World Betrayed Macron says will continue Lebanon efforts, eyes Hezbollah
Lebanese Christian party offers idea to resolve dispute over new cabinet
Lebanese Christian party offers idea to resolve dispute over new cabinetBEIRUT (Reuters) - A party founded by Lebanon's Christian president made a proposal to end a dispute that has blocked the formation of a new cabinet and threatened a French drive to lift the country out of its worst crisis since the 1975-1990 civil war.
By John Irish and Matthias Blamont
PARIS (Reuters) - French President Emmanuel Macron admonished Lebanon's leaders on Sunday for serving their own interests ahead of their country and vowed to push ahead with efforts to prevent chaos, but appeared to have no back up plan should his initiative fail.
France supports idea by Lebanese politician to end cabinet logjam
France supports idea by Lebanese politician to end cabinet logjamParis has been pressing Lebanese politicians to form a government quickly but the process hit a logjam over a demand by Lebanon's two main Shi'ite parties that they name several ministers, including the finance minister.
Lebanon's prime minister-designate, Mustapha Adib, quit on Saturday after failing to line up a non-partisan cabinet, dealing a blow to a French plan aimed at rallying sectarian leaders to tackle the country's crisis. [nL8N2GN016]
"I am ashamed of Lebanon's political leaders," Macron told a news conference in Paris. "The leaders did not want, clearly and resolutely, to respect the commitments made to France and the international community. They decided to betray this commitment."
For the first time, Macron also specifically questioned the role of the heavily armed Hezbollah and the influence of Iran, saying that the group needed to lift its ambiguity on the political arena.
Lebanon's prime minister-designate steps down in blow to French initiative
Lebanon's prime minister-designate steps down in blow to French initiativeBEIRUT (Reuters) - Lebanon's prime minister-designate quit on Saturday after trying for almost a month to line up a non-partisan cabinet, dealing a blow to a French bid aimed at rallying sectarian leaders to tackle the worst crisis since the nation's 1975-1990 civil war.
Adib was picked on Aug. 31 to form a cabinet after Macron's intervention secured a consensus on naming him in a country where power is shared out between Muslims and Christians.
Under the French roadmap, the new government would take steps to tackle corruption and implement reforms needed to trigger billions of dollars of international aid to fix an economy crushed by a huge debt.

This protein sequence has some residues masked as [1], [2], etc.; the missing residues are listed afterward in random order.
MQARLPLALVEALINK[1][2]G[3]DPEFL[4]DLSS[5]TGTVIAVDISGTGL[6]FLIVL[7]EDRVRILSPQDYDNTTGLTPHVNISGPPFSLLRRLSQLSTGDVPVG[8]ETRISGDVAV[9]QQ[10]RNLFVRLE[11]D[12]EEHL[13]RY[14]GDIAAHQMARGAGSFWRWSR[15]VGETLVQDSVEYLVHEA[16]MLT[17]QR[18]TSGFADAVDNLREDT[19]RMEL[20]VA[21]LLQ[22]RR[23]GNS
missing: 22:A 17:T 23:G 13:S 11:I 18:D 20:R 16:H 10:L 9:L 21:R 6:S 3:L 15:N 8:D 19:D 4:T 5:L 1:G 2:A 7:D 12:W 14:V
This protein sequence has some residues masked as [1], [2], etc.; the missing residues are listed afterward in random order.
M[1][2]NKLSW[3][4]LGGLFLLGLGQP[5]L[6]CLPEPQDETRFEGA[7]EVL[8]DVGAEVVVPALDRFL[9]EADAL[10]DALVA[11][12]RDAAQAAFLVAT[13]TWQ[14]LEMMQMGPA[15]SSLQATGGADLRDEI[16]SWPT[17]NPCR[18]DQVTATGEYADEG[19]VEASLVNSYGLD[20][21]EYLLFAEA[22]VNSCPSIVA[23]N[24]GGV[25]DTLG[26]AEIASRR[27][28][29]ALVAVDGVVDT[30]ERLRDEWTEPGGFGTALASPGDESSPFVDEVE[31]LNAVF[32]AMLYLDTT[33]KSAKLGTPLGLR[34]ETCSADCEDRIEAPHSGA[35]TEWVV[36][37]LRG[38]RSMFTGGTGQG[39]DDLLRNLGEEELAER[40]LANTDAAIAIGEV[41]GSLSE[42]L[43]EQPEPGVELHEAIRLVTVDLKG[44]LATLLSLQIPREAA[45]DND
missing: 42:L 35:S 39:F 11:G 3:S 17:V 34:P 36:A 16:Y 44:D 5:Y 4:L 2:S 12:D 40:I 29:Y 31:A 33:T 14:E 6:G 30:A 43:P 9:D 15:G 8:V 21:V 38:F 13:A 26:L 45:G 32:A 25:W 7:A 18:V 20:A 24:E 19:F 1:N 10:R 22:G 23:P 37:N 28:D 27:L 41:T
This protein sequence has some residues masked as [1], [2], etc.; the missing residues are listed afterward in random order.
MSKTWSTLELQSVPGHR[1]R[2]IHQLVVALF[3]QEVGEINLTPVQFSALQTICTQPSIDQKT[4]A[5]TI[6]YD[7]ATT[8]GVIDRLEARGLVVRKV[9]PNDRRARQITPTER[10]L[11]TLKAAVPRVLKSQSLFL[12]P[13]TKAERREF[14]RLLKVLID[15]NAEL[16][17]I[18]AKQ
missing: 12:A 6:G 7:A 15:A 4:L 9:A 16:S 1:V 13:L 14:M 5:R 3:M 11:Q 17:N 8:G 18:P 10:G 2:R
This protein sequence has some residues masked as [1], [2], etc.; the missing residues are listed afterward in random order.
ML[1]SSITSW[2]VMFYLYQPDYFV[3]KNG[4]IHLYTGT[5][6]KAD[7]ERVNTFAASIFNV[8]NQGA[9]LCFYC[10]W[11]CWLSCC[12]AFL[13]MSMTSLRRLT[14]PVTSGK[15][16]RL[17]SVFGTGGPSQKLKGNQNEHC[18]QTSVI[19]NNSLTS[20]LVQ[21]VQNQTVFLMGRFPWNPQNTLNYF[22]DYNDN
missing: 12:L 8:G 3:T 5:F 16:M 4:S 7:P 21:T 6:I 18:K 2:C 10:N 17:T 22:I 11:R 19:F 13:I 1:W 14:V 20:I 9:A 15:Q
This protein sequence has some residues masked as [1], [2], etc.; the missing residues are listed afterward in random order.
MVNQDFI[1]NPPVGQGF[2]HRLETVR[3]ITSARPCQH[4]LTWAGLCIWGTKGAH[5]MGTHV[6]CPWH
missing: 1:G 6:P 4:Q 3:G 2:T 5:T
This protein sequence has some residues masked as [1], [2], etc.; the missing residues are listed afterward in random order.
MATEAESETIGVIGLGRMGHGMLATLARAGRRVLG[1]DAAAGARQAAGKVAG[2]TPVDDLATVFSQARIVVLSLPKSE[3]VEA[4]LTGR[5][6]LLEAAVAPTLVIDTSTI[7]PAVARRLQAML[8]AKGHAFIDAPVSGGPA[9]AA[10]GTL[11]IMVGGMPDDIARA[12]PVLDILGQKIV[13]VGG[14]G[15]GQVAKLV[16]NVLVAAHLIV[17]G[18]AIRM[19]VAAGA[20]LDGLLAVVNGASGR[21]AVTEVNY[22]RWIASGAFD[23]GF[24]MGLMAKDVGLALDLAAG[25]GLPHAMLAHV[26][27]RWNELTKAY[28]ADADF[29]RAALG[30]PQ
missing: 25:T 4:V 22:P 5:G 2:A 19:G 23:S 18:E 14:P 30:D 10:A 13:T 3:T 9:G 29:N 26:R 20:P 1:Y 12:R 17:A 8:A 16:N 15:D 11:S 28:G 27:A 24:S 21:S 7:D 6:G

But there was deadlock over a demand by Lebanon's two main Shi'ite groups, Amal and Hezbollah, that they name several ministers, including for finance, who will have a big role in drawing up economic rescue plans.
Macron, who also took a swipe at leading Sunni Muslim politician Saad al-Hariri, criticised both parties for blocking efforts to form a government by a mid-September deadline.
"Hezbollah can't be at the same time an army at war with Israel, an unrestrained militia against civilians in Syria and a respectable party in Lebanon," Macron said, adding that he saw no evidence Tehran was interfering in his initiative.
'Ashamed': Lebanese despair at leaders after Macron's rebuke
'Ashamed': Lebanese despair at leaders after Macron's rebukeBEIRUT (Reuters) - Lebanese are in despair at their sectarian leaders who have left the nation without government during the worst crisis since the 1975-1990 civil war that has already driven many into poverty.
"Is it really a political party or does it proceed just in a logic dictated by Iran, and its terrorist forces? I want us to see if in the next few weeks something is possible. I'm not naive."
Macron said he would convene international partners within 20 days to assess where his efforts stood and hold an aid conference by the end of October.
Describing the events of the last few days as a betrayal, he said political leaders had chosen "to deliver Lebanon to the game of foreign powers", destabilising the region further.
He warned them that they had 4-6 weeks to play ball. When asked whether sanctions were on the table, he said he would only consider them at a later stage in conjunction with other powers because he could not see their use for now.
"This is a system of terror. This system is no longer advancing and a few dozen people are bringing down a country and its people," Macron said. "The French initiative will persist. My commitment ... will not falter."
(Additional reporting by Raya Jalabi; writing by John Irish and Raya Jalabi; editing by Timothy Heritage and David Evans)
Lebanon's fractious politics puts French lifeline at risk .
Lebanon's fractious politics puts French lifeline at riskBEIRUT (Reuters) - Lebanon's sectarian politicians have overshot one deadline they had agreed with France and missing more may put at risk a French lifeline to haul the Middle East nation out of its worst crisis since a 1975-1990 civil war.